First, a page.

Besides, calling it a "diet" and suggesting others go on it just to lose weight trivializes the seriousness of the disease. If people are having symptoms, of course suggest to them that they see a doctor and look into being tested, etc...but simply doing the diet to lose a few pounds? That's just not what it's about, IMHO.

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Why not suggest the atkins induction (10 carbs or less) instead? It is a weight loss diet, it's basically gluten free and it's a lot less complicated than all the CC issues we celiacs have to deal with. What if all these friends of yours take gluten out of their diets and then can not sccessfully reintroduce it? Boy are they going to be PO'd. While I think the whole darn world should be gluten free just to be fair to us .............tricking them into it probably isn't a good idea! I'll think about that some more! :ph34r:

I've lost 15 lbs (5'6" 148) since my dx but it's because I won't stay home and most places I go don't have safe food. I'm very sensitive. So I end up just going hungry for hours at a time. Since the foods I can eat don't have preservatives in them packing food to take along isn't always safe. I left babanas, peanut butter and rice cakes in the car while riding rollercoasters at Michigan Adventure. :lol: The bananas stunk up the whole car but I ate them anyhow, I was so hungry they tasted great!

Just some food for thought, RA

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One of the problems with a gluten-free diet is that it makes it much harder to get some of the essential vitamins (particularly the B-spectrum and some trace minerals) that the body needs. While it is certainly possible to get them with supplementation and the right balance of gluten-free grains, the ease of just including some whole wheat bread products, oatmeal, and standard vitamins (as opposed to those with the gluten-free fillers/binders that generally cost more) seems unnecessary. Additionally, it is hard to find good sources of soluble gluten-free fiber, at least for me. Many gluten-free products are made with rice flour or corn flour, which do not have as much fiber. Some products have buckwheat flour, teff flour, quinoa flour, etc., and those I find to be a better source.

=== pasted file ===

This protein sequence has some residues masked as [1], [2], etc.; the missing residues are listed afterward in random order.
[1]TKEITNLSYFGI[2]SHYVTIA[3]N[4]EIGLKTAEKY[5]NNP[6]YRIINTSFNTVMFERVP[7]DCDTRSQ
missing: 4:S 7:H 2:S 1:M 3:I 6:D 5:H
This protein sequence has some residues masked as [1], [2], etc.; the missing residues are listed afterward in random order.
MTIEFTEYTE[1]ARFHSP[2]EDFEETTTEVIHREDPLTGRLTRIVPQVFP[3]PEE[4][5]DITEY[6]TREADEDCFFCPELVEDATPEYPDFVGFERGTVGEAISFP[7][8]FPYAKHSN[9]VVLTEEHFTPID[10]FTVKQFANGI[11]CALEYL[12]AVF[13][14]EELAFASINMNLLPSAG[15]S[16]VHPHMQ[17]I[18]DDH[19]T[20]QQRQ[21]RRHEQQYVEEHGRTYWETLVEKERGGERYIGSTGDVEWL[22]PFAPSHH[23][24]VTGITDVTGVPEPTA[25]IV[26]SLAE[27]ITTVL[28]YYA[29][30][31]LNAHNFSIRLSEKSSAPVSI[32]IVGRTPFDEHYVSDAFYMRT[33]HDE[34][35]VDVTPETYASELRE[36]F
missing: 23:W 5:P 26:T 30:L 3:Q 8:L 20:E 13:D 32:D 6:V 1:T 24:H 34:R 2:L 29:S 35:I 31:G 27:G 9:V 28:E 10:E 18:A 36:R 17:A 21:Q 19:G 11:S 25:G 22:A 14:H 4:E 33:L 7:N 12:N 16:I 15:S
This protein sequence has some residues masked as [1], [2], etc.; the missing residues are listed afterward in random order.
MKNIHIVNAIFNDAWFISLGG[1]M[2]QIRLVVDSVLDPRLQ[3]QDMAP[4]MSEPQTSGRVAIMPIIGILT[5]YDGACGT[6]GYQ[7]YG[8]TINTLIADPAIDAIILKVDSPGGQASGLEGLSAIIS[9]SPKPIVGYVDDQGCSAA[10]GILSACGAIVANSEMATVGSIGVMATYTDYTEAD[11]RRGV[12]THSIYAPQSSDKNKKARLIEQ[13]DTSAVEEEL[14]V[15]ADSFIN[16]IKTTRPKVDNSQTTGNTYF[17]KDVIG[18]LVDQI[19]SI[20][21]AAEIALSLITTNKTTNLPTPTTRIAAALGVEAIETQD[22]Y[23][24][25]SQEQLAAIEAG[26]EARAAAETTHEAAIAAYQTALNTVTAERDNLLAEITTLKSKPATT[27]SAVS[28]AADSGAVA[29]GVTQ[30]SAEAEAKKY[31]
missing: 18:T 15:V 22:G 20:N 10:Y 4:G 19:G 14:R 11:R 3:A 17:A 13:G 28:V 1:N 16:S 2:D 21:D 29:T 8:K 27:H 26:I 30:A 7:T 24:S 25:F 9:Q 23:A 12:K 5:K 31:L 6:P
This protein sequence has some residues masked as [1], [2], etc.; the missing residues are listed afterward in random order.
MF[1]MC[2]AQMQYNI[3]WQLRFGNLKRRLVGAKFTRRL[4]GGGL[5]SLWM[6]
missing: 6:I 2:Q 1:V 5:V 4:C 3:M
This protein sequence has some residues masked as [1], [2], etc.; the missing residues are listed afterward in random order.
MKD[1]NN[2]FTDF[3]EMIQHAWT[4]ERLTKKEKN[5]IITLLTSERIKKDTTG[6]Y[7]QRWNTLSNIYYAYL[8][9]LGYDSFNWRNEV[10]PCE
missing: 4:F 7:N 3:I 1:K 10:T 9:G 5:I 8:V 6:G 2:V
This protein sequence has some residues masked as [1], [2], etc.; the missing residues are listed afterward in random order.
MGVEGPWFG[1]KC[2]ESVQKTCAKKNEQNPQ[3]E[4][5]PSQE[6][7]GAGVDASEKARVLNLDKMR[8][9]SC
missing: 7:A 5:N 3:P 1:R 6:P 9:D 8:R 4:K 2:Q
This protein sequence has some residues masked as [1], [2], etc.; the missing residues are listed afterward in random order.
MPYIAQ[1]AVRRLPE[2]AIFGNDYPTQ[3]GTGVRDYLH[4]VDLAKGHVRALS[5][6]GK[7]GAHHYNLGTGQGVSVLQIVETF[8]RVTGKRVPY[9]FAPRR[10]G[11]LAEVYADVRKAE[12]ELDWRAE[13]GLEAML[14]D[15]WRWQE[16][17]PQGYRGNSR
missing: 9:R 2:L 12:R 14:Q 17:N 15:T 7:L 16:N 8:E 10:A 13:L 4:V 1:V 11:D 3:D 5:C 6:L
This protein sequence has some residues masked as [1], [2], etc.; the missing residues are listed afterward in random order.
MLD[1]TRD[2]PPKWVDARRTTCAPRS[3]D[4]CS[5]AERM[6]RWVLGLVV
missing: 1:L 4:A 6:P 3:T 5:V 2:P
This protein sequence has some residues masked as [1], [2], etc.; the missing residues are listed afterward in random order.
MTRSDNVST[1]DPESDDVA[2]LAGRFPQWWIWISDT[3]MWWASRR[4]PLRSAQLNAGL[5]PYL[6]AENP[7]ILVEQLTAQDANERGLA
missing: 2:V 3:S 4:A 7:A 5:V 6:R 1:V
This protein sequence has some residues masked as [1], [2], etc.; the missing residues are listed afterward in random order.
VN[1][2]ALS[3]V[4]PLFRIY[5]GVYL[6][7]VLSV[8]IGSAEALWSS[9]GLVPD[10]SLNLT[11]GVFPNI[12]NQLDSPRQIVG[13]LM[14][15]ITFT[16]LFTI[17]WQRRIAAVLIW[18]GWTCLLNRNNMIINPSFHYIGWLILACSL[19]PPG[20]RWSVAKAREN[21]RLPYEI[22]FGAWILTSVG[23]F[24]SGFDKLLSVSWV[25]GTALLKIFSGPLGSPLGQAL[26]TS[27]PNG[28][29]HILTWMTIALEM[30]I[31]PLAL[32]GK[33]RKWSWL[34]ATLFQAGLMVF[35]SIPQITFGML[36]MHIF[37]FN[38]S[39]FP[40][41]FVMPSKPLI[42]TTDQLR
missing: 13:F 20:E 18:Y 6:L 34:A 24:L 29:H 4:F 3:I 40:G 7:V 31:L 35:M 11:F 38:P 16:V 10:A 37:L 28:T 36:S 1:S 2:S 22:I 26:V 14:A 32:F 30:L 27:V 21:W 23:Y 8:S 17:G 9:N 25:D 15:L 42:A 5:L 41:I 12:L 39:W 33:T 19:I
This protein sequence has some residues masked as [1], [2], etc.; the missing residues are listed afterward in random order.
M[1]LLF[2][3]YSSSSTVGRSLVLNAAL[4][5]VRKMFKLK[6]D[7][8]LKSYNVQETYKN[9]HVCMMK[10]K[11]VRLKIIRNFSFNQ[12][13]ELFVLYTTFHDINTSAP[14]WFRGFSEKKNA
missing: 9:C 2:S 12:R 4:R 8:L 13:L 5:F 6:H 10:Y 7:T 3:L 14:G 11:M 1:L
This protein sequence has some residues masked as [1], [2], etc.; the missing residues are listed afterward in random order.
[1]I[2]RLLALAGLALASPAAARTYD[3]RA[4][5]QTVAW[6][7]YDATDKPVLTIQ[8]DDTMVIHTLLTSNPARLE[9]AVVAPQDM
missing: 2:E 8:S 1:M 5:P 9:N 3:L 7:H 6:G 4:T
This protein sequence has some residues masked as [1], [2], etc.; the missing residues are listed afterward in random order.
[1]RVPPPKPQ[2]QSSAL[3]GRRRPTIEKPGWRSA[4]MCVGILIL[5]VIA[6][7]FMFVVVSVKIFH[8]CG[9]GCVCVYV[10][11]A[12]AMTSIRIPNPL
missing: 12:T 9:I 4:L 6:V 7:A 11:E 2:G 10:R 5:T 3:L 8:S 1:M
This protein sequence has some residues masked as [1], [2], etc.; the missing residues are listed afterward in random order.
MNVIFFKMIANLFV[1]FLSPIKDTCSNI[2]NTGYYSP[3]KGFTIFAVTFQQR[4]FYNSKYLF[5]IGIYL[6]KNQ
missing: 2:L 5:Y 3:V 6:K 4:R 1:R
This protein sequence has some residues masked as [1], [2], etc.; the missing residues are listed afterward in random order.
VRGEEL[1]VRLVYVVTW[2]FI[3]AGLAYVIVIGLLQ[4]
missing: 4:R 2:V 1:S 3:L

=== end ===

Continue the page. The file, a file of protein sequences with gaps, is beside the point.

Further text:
Because of our allergies, we have to pay close attention to our diets. Although having a certain macronutrient balance (carb/fat/protein) can affect weight, I would think in the long term just paying attention to what is going into our mouths probably is the most significant reason for weight loss.

A good, balanced diet that regulates blood sugar and provides an adequate amount of vitamins/minerals, protein, and essential fatty acids should produce weight loss in anyone who is in need of it (in conjuction with exercise, of course). The American Diabetic Association (www.diabetic.org) has a lot of information on how to use diet to control blood sugar (and therefore hunger), how to portion foods correctly, etc. I'm sure the friends could lose weight just as easily on oats, ww bread, and couscous with olive oil as they could on cream of rice, rice bread, and brown rice stir fry!